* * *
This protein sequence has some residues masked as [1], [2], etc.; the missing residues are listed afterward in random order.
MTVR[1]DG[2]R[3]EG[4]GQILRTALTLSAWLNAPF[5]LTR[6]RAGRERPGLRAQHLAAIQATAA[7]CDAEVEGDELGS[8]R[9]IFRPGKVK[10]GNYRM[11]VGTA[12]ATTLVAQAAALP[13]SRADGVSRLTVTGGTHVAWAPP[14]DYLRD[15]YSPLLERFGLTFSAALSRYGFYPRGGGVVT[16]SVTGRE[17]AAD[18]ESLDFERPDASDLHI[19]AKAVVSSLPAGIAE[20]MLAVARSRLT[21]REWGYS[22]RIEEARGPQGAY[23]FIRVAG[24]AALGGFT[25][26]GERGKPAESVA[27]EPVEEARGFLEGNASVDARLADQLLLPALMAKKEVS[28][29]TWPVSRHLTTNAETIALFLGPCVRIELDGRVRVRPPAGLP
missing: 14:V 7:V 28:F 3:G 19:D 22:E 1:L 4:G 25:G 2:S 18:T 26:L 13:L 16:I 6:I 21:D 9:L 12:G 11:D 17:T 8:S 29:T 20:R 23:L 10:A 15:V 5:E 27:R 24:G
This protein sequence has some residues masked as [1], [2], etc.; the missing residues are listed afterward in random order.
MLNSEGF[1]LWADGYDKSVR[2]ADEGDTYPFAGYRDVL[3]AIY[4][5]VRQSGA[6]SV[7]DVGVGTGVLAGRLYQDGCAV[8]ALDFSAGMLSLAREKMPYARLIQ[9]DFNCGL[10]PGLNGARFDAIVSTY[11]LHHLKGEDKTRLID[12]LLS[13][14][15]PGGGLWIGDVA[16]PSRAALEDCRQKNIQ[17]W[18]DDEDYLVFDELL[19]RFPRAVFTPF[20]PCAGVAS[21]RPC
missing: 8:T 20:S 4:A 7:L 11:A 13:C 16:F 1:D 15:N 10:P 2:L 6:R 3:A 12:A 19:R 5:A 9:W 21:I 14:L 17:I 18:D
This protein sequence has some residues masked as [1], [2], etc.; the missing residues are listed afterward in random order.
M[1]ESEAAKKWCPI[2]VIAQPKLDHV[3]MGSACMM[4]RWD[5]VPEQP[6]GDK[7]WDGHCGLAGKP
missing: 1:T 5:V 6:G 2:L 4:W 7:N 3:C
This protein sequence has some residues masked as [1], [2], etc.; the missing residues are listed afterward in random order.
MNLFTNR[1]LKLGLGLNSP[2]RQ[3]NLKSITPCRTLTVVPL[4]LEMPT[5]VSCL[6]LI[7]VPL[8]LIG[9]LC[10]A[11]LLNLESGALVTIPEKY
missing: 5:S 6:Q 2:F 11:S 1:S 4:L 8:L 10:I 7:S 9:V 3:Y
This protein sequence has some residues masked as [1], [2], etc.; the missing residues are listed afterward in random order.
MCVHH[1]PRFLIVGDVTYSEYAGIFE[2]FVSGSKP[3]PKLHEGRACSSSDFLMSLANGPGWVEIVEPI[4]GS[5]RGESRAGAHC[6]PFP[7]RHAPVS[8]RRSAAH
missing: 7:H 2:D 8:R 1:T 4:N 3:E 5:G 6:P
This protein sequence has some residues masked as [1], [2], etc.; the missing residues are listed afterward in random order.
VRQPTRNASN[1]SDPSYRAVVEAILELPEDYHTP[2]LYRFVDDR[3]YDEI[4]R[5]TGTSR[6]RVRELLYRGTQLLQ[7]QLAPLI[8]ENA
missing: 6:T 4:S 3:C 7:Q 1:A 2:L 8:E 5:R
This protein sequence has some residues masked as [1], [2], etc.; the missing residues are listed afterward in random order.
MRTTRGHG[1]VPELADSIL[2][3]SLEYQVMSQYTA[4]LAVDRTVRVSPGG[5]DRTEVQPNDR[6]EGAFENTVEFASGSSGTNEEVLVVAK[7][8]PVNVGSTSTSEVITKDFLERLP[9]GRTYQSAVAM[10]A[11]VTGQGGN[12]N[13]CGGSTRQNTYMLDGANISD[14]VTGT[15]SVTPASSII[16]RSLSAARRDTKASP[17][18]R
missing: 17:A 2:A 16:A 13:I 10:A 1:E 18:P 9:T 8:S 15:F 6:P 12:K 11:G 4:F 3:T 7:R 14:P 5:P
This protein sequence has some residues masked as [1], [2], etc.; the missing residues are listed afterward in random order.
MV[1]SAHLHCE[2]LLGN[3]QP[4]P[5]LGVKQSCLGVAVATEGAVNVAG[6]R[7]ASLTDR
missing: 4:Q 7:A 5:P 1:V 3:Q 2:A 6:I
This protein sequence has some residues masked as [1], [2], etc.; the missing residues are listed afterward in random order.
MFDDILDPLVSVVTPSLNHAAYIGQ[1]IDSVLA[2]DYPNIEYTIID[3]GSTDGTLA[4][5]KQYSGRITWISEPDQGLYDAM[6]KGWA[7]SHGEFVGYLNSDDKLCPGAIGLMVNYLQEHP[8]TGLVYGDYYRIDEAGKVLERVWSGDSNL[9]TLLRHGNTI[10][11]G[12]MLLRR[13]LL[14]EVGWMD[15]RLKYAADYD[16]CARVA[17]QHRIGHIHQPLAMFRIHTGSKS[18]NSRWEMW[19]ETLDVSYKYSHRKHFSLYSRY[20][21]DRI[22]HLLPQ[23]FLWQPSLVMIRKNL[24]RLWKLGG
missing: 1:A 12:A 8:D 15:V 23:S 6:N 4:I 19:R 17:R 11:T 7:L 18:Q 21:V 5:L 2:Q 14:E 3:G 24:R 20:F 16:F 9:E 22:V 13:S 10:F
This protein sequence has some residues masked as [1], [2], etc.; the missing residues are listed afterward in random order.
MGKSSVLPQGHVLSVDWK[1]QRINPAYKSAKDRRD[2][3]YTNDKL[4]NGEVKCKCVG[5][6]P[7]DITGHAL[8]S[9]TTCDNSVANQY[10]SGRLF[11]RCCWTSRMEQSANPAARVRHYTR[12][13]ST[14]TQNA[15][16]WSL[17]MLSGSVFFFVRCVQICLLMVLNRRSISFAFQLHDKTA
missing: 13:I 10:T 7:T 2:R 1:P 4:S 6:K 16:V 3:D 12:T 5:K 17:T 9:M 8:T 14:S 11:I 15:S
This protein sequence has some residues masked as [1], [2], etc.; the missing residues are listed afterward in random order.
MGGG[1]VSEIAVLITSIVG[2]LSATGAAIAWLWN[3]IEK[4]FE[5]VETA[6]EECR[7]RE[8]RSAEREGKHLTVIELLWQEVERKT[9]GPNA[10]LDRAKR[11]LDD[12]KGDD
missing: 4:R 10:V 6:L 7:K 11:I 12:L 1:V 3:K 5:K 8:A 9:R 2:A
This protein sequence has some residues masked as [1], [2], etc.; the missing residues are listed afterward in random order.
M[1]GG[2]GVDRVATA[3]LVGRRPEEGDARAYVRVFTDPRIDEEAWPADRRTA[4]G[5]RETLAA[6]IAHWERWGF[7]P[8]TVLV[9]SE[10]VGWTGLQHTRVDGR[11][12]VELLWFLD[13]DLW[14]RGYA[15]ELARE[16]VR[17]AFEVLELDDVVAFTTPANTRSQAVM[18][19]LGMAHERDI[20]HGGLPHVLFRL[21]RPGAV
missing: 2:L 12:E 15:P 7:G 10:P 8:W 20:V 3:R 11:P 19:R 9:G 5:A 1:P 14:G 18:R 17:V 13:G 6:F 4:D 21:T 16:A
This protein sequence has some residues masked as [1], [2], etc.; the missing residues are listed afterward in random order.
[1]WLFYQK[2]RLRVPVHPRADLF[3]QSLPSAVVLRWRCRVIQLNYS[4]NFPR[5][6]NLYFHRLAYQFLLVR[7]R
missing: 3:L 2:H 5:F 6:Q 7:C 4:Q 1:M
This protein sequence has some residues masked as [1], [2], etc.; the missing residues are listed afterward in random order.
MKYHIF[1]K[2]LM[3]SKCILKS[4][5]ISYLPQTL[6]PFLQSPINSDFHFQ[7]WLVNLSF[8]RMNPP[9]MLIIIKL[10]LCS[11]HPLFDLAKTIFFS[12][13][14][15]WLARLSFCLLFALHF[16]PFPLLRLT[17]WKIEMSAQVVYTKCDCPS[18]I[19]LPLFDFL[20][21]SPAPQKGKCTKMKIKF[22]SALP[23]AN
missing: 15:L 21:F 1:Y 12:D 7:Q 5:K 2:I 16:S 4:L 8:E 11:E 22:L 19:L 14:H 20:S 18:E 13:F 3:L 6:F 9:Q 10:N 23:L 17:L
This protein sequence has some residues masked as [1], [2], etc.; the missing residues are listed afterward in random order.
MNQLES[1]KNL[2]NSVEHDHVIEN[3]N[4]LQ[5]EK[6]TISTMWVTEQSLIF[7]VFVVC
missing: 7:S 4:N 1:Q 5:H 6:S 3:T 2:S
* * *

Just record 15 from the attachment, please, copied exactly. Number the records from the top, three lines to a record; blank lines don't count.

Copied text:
This protein sequence has some residues masked as [1], [2], etc.; the missing residues are listed afterward in random order.
MNQLES[1]KNL[2]NSVEHDHVIEN[3]N[4]LQ[5]EK[6]TISTMWVTEQSLIF[7]VFVVC
missing: 7:S 4:N 1:Q 5:H 6:S 3:T 2:S